Resources for Diagnosis Have Contributed to Increased Autism Prevalence
Wealthy neighborhoods with more resources to diagnose autism have helped fuel the dramatic rise in autism prevalence, which has increased nearly 10-fold over the past 40 years. However, the influence of neighborhood wealth on diagnosis is beginning to fade.
A child living in a wealthy neighborhood is two and a half times more likely to receive an autism diagnosis than the same statistical child with the same level of parental support living in a poorer neighborhood, according to a study by sociologists Marissa King of the Yale School of Management and Peter Bearman of Columbia University.
"The amount of resources available in a community for making an autism diagnosis explains a lot of the increase in prevalence," said King. "Parents' education and economic status is important, but independent of their individual characteristics, the type of neighborhood they live in really matters for diagnosis."
Using data from the birth and autism diagnosis records for the roughly five million children born in California from 1992 through 2000, the researchers studied the characteristics of individuals and communities associated with the likelihood of an autism diagnosis, examining how they varied over time with prevalence rates.
Many individual factors, such as low birth weight, being male, and parents with more education, increased the risk for autism. However, these risk factors remained consistently important for diagnosis over time, and therefore did not contribute to the increased prevalence.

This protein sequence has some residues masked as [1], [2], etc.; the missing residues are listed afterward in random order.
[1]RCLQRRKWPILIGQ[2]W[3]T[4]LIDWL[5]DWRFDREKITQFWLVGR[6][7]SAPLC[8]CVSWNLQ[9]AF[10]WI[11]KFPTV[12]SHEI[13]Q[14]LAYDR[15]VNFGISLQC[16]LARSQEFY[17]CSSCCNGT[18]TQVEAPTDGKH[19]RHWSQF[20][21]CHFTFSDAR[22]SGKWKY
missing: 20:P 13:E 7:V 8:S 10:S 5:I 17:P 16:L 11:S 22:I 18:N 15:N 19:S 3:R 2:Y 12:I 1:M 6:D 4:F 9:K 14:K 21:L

The researchers mapped the median property values of the neighborhoods in which children were born against autism prevalence. Neighborhoods where property values are higher and where residents are more educated were associated with greater autism prevalence, regardless of an individual's education or wealth.
The data show that neighborhood wealth matters most for diagnosis when prevalence rates are rising, such as in the early years of the autism epidemic when diagnosis was more costly and required specialized knowledge. Today, the influence of neighborhood wealth has weakened for children born to wealthy and middle class parents as diagnosis has become more common among these groups. However, the importance of neighborhood resources persists for children born to parents with fewer economic resources.
"A diagnosis is critical to treatment, so it is imperative that the disparities in resources available for autism be addressed," said King.
"Socioeconomic Status and the Increased Prevalence of Autism in California" (pdf) is published in the April 2011 issue of the American Sociological Review.